oOo: Ascension (Xbox One) Review

By Colin Beauchamp 28.06.2018

Review for oOo: Ascension on Xbox One

Games where one of the main attractions is its level of challenge can be risky. To avoid players getting too frustrated, it's more essential than ever to make sure the level design is completely fair and learnable, or else many players are likely going to quit playing. oOo: Ascension is far from something such as I Wanna be the Guy in terms of difficulty, but it will constantly test your skills with its punishing challenges and brutal obstacles. Is it actually fun, though? Cubed3 is about to dig in.

oOo: Ascension has an easy to grasp main idea. Each level takes place on a sphere with a set path to the main goal, and you have to navigate various types of obstacles to get there, such as sawblades, lasers, and so on. Your move-set is extremely limited, though; there's no jumping or anything like that, just precise movement with the ability to speed up and slow down as you please.

Despite the simplistic move-set, there's a healthy amount of mechanics present in each world. The first two worlds or so are a bit dull, but the amount of variety gets better from there. That said, though, many of the game's gimmicks do unfortunately fall back on making players squeeze through a tight passage with near pixel perfect precision. This is something that doesn't exactly have much of a high skill ceiling, either, so it can get repetitive rather fast.

The game also has an issue where it feels like it can't decide what it wants to accomplish. Sometimes it has levels that are based on pure precision and nothing else, while other times it has levels requiring no precision and are instead almost entirely puzzle-based. There's one especially miserable stage, for instance, that has you going through a drawn out maze without any obstacles.

Screenshot for oOo: Ascension on Xbox One

The best levels in oOo: Ascension tend to combine both puzzle and precision elements in clever ways. One mission, for example, has a bunch of timed switches that unlock more timed switches, and eventually it unlocks the goal when activating the last one. This stage requires optimisation and planning out of the route to get to all the switches in time, while still requiring a certain degree of precision since there is a need to avoid getting stuck by moving over panels that slow you down. There are some other levels that exhibit this much creativity, but most of them don't gel well enough to reach that point.

However, even with all that said, there's still a good amount of enjoyment to be had from blasting through courses and feeling great while doing so. Certain levels have a satisfying kinetic flow to them, and make you want to push forward to see what the next world has to offer. The game is definitely tough, but it's unlikely that anyone will be stuck on a single level long enough to the point where it just becomes frustrating, which is helped by how short each course is.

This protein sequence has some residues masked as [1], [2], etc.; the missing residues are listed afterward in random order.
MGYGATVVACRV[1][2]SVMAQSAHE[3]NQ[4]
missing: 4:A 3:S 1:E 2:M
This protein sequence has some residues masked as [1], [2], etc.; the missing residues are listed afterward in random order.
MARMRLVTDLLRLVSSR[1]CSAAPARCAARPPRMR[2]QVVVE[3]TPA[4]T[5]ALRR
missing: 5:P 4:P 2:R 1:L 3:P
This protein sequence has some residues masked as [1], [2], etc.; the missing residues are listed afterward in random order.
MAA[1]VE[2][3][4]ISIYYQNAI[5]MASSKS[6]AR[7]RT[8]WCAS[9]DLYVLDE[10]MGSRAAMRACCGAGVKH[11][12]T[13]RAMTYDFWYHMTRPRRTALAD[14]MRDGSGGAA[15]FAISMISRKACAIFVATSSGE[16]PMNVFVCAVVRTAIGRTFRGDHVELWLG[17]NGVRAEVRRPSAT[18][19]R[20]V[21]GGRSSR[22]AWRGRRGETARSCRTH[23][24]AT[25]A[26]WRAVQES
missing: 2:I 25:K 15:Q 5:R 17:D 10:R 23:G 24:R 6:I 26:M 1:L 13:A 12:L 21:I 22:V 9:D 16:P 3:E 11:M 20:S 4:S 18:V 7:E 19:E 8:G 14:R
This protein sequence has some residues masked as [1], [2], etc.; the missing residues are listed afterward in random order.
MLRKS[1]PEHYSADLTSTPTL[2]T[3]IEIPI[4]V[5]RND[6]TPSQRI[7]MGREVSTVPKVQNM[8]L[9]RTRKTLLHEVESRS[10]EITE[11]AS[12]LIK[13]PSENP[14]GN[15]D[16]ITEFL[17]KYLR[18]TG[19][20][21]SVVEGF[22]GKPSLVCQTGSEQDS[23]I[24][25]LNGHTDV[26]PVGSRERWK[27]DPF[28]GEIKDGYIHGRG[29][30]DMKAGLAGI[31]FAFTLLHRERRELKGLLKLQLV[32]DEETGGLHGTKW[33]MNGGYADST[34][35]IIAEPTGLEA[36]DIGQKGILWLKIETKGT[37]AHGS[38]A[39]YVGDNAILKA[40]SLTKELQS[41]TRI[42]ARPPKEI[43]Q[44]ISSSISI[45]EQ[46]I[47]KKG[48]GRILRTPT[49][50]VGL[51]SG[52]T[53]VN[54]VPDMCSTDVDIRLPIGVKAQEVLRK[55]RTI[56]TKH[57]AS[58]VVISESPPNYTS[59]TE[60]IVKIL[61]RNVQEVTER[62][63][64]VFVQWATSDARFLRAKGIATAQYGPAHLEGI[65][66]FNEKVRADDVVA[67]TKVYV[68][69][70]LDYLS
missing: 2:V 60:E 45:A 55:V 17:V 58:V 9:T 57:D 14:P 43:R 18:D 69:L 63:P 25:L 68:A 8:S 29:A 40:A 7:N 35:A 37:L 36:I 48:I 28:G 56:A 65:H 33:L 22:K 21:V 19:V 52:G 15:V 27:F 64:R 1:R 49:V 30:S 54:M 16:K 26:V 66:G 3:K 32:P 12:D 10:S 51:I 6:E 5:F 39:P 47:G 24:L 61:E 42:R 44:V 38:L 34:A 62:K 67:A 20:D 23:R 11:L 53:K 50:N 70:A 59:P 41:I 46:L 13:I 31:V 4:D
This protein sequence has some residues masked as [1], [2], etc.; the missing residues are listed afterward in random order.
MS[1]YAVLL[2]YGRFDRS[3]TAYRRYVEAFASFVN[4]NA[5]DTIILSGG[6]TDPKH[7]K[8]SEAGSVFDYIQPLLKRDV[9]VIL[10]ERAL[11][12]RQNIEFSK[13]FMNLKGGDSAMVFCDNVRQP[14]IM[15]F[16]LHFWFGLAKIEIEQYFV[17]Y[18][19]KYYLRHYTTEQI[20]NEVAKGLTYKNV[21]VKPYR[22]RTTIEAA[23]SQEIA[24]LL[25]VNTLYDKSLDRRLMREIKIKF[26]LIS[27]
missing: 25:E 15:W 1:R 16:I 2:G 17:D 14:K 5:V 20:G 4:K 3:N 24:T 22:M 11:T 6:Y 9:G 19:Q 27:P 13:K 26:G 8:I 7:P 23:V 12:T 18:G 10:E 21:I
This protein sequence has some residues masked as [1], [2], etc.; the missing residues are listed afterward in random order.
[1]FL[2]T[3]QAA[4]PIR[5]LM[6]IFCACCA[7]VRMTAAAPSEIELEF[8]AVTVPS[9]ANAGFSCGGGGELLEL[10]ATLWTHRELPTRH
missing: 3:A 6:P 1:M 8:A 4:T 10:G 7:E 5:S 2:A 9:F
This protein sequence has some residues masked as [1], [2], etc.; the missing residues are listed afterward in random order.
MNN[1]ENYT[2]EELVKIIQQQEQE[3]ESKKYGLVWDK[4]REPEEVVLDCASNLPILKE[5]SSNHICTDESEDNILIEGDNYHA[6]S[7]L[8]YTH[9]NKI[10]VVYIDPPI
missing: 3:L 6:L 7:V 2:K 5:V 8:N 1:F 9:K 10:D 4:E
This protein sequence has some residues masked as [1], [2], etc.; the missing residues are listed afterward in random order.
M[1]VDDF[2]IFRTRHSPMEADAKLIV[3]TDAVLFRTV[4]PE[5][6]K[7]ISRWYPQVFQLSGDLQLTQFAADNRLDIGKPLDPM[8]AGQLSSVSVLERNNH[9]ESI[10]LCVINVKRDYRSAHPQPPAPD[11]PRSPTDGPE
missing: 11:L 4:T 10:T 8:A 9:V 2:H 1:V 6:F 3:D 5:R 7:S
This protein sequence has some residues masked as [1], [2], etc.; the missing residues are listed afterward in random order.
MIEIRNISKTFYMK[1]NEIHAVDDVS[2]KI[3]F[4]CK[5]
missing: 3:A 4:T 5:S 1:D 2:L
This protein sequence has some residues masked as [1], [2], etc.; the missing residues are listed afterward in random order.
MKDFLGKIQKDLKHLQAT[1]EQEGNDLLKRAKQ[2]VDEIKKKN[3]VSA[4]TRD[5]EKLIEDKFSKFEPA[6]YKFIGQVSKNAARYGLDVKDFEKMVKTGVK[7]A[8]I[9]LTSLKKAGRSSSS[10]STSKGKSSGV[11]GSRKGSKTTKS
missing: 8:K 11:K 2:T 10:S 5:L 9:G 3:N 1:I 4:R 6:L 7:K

In fact, each level has an extra challenge requiring you to beat the stage within a certain time, but in the majority of instances, just beating the stage for the first time will result in a time that's more than good enough to qualify for the optional objective. These optional tasks are extremely lenient, and you will likely complete most of them without even trying. There's sadly no online leaderboard to be found, so there's little incentive to go back and get the best times possible.

Screenshot for oOo: Ascension on Xbox One

Cubed3 Rating

Rated 5 out of 10


oOo: Ascension is enjoyable enough for what it is. It sometimes has a bit of an identity crisis trying to figure out what it wants to accomplish with its design, but when it manages to intertwine its puzzle and precision elements, you will find some satisfying stages. These don't come that often, however, and the fact that there's no online leaderboard or any challenging optional objectives means there's barely any replay value, either. If pictures and trailers of the game pique interest levels, then you might get something out of the full product, but otherwise most won't lose much by skipping it.


Kenny Creanor


Extra Mile Studios





C3 Score

Rated $score out of 10  5/10

Reader Score

Rated $score out of 10  0 (0 Votes)

European release date Out now   North America release date Out now   Japan release date Out now   Australian release date Out now   


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